Can the Marriage Between Smart Grid and Consumer Be Saved?

It all started with such promise, aided by $3.4 billion in federal stimulus funding for “advanced electricity-grid technology,” but there wasn’t even a honeymoon for some residential customers in Texas and California who saw their newly-installed smart meters result in higher electricity bills.  They reacted with suspicion, hostility and lawsuits, and now utilities regulators in both states have launched reviews. As Katherine Ling of Greenwire reported in The New York Times, a new group also has formed to act as a smart grid marriage counselor by researching consumer concerns and helping them understand smart grid.

“Its Not Me, Its You”

  • Texas —  When Oncor, the largest transmission and distribution system in Texas, started installing smart meters, customers almost immediately began complaining about higher bills.  The initial problems have been traced to mistakes by meter readers and not the meters, but some consumers are not buying it.  Upset Texas consumers launched a website launched dedicated to “fight utility meter abuse” and they filed a lawsuit seeking class action status. The Public Utilities Commission of Texas started an independent review (PDF) of the smart meters and a report is expected in June.
  • California — Last fall Pacific Gas & Electric (PG&E) also ran into opposition from residents upset with their bills after smart meters were installed.  PG&E said there was nothing wrong with the meters and that the higher bills were due to warmer weather creating more demand for air conditioning.  Nevertheless, PG&E halted its deployment of smart meters after a consumer lawsuit was filed. The California Public Utilities Commission now has selected a consultant to conduct an independent evaluation similar to the Texas review.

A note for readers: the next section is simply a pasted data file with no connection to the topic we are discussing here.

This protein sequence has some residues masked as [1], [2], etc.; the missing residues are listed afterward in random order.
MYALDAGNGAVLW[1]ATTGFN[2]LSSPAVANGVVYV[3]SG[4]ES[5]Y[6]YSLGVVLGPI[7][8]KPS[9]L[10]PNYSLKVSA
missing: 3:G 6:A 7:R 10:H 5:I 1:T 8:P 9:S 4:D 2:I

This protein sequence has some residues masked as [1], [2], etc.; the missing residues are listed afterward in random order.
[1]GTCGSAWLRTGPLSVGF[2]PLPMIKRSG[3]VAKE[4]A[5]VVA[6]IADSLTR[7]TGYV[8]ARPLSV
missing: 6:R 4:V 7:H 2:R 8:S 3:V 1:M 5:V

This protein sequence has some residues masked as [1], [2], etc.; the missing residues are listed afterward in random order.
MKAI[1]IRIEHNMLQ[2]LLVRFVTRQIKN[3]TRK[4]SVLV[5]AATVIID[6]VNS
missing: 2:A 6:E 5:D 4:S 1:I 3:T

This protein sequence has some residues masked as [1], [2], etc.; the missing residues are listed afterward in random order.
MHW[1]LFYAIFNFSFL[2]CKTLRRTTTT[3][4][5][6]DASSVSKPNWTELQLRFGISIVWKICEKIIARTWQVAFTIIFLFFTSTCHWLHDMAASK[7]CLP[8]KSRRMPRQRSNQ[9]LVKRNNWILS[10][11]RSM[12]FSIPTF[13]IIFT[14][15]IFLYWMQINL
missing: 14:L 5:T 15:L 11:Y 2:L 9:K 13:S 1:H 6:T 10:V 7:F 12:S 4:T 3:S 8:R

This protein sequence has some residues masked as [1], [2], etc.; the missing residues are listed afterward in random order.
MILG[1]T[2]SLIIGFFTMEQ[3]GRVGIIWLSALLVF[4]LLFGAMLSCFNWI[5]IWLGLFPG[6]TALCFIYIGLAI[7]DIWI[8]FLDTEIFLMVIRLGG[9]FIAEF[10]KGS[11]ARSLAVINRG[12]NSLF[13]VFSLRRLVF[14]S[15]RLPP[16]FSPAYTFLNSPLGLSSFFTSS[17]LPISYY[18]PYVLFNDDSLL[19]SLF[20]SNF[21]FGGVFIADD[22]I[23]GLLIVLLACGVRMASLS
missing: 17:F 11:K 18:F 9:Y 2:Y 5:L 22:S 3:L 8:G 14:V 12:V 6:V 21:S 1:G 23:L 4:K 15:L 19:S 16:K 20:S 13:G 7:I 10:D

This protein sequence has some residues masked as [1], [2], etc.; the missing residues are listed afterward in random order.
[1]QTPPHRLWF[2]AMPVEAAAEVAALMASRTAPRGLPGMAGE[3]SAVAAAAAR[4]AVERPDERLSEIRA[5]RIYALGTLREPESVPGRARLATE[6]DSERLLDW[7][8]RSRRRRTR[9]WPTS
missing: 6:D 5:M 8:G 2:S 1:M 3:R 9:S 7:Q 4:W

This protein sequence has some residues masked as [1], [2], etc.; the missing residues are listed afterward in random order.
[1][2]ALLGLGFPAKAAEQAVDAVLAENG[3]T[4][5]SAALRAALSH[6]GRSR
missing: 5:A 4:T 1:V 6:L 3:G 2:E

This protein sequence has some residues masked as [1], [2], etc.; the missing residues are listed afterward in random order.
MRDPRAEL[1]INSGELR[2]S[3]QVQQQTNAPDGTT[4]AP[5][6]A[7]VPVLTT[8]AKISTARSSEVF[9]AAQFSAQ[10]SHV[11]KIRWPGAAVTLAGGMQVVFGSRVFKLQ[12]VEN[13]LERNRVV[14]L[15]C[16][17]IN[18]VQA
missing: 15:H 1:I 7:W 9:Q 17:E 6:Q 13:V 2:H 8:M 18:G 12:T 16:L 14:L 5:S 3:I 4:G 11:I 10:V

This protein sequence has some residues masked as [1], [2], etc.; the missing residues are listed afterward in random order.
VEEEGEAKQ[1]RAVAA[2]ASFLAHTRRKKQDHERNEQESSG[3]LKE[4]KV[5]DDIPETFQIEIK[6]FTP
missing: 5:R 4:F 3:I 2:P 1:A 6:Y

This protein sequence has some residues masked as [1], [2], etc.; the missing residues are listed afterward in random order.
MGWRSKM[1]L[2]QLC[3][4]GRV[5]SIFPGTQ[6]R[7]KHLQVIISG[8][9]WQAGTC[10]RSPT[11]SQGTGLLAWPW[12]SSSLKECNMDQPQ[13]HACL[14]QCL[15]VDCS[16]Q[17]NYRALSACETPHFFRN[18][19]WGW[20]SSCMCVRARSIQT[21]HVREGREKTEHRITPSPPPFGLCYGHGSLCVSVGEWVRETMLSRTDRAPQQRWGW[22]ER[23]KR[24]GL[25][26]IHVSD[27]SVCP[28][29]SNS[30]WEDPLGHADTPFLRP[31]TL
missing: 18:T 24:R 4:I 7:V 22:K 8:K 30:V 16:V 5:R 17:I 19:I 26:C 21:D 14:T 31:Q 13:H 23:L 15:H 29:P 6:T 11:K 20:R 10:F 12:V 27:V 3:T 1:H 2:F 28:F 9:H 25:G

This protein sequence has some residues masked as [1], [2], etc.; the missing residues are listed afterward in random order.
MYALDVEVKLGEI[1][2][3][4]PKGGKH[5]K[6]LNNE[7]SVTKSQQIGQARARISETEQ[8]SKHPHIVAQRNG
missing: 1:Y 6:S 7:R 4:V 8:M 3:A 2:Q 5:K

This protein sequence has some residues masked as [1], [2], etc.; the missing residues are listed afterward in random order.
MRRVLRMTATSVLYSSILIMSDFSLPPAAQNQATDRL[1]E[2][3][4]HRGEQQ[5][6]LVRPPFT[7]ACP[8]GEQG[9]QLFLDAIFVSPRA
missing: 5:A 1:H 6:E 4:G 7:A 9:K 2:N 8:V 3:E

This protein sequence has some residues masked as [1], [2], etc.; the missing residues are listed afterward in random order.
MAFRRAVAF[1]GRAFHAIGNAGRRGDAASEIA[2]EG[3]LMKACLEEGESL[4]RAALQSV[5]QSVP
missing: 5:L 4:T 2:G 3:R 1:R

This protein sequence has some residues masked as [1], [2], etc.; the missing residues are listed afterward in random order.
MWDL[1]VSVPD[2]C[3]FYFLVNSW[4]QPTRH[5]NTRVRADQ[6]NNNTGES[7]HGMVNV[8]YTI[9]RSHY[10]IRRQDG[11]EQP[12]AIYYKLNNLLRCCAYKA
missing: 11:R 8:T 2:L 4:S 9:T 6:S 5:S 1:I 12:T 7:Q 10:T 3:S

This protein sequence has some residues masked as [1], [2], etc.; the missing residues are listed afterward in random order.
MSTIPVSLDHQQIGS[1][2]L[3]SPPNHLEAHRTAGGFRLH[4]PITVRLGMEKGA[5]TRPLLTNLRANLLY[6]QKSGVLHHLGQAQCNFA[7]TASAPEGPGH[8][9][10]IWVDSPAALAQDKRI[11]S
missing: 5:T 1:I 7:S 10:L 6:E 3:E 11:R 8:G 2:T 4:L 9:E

We Need to Talk

At the heart of the controversy is a breakdown in communication. Consequently, last month a group of utilities, consumer advocacy groups, consumer electronics and tech companies, and retailers formed the SmartGrid Consumer Collaborative (PDF) to work on building consumer acceptance and use of the smart grid. The SGCC has three priorities:

  • In-depth research on consumer awareness, acceptance, and use of the smart grid with emphasis on their needs, preferences and priorities;
  • Outreach and education to allow consumers to better understand the smart grid, its issues and its potential; and
  • Development of best practices to involve and empower consumers in the roll out of smart grid technologies.

The effort comes not a minute too soon. With nearly $4 billion in federal stimulus money to be spent on smart grid and a forecast that nearly half of all North American consumers will be using smart meters within the next five years, the difference between success and failure will depend on avoiding unrealistic expectations by consumers. Smart grid, particularly the metering part that consumers see, in large part provides the consumer with information to make choices about their energy use.  Turning information from the smart meters into action, rather than a lawsuit or complaint, will require much better education and communication going forward.